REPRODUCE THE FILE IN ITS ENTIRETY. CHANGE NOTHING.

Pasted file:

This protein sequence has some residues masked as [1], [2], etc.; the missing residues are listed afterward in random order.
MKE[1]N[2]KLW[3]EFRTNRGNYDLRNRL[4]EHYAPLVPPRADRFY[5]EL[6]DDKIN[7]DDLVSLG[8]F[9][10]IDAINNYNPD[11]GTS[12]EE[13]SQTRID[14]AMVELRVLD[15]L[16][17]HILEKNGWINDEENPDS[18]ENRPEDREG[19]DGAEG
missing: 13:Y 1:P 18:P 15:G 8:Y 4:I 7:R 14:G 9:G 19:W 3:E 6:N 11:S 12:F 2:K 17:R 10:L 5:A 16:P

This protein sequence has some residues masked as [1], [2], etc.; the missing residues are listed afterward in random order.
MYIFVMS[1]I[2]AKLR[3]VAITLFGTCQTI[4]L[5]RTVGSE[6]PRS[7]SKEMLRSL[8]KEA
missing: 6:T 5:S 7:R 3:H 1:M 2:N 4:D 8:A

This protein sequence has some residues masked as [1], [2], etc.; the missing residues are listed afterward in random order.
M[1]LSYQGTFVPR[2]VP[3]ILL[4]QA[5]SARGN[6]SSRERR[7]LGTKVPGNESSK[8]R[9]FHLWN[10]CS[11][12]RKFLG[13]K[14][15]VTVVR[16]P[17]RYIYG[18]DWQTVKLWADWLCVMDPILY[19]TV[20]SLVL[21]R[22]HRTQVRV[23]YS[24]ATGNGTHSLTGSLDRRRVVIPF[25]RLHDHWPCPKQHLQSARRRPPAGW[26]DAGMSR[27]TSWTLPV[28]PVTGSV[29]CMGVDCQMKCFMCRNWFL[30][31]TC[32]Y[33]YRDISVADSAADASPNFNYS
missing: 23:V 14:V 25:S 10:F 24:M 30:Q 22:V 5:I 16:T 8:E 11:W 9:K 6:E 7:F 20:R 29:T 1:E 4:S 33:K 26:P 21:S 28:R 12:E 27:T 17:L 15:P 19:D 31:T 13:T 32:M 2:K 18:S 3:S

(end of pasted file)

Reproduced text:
This protein sequence has some residues masked as [1], [2], etc.; the missing residues are listed afterward in random order.
MKE[1]N[2]KLW[3]EFRTNRGNYDLRNRL[4]EHYAPLVPPRADRFY[5]EL[6]DDKIN[7]DDLVSLG[8]F[9][10]IDAINNYNPD[11]GTS[12]EE[13]SQTRID[14]AMVELRVLD[15]L[16][17]HILEKNGWINDEENPDS[18]ENRPEDREG[19]DGAEG
missing: 13:Y 1:P 18:P 15:G 8:Y 4:I 7:R 14:G 9:G 19:W 3:E 6:N 11:S 12:F 2:K 17:R 10:L 5:A 16:P

This protein sequence has some residues masked as [1], [2], etc.; the missing residues are listed afterward in random order.
MYIFVMS[1]I[2]AKLR[3]VAITLFGTCQTI[4]L[5]RTVGSE[6]PRS[7]SKEMLRSL[8]KEA
missing: 6:T 5:S 7:R 3:H 1:M 2:N 4:D 8:A

This protein sequence has some residues masked as [1], [2], etc.; the missing residues are listed afterward in random order.
M[1]LSYQGTFVPR[2]VP[3]ILL[4]QA[5]SARGN[6]SSRERR[7]LGTKVPGNESSK[8]R[9]FHLWN[10]CS[11][12]RKFLG[13]K[14][15]VTVVR[16]P[17]RYIYG[18]DWQTVKLWADWLCVMDPILY[19]TV[20]SLVL[21]R[22]HRTQVRV[23]YS[24]ATGNGTHSLTGSLDRRRVVIPF[25]RLHDHWPCPKQHLQSARRRPPAGW[26]DAGMSR[27]TSWTLPV[28]PVTGSV[29]CMGVDCQMKCFMCRNWFL[30][31]TC[32]Y[33]YRDISVADSAADASPNFNYS
missing: 23:V 14:V 25:S 10:F 24:M 30:Q 22:V 5:I 16:T 8:E 11:W 9:K 6:E 7:F 20:R 29:T 1:E 4:S 33:K 26:P 21:S 28:R 12:E 27:T 17:L 15:P 19:D 31:T 13:T 32:M 2:K 18:S 3:S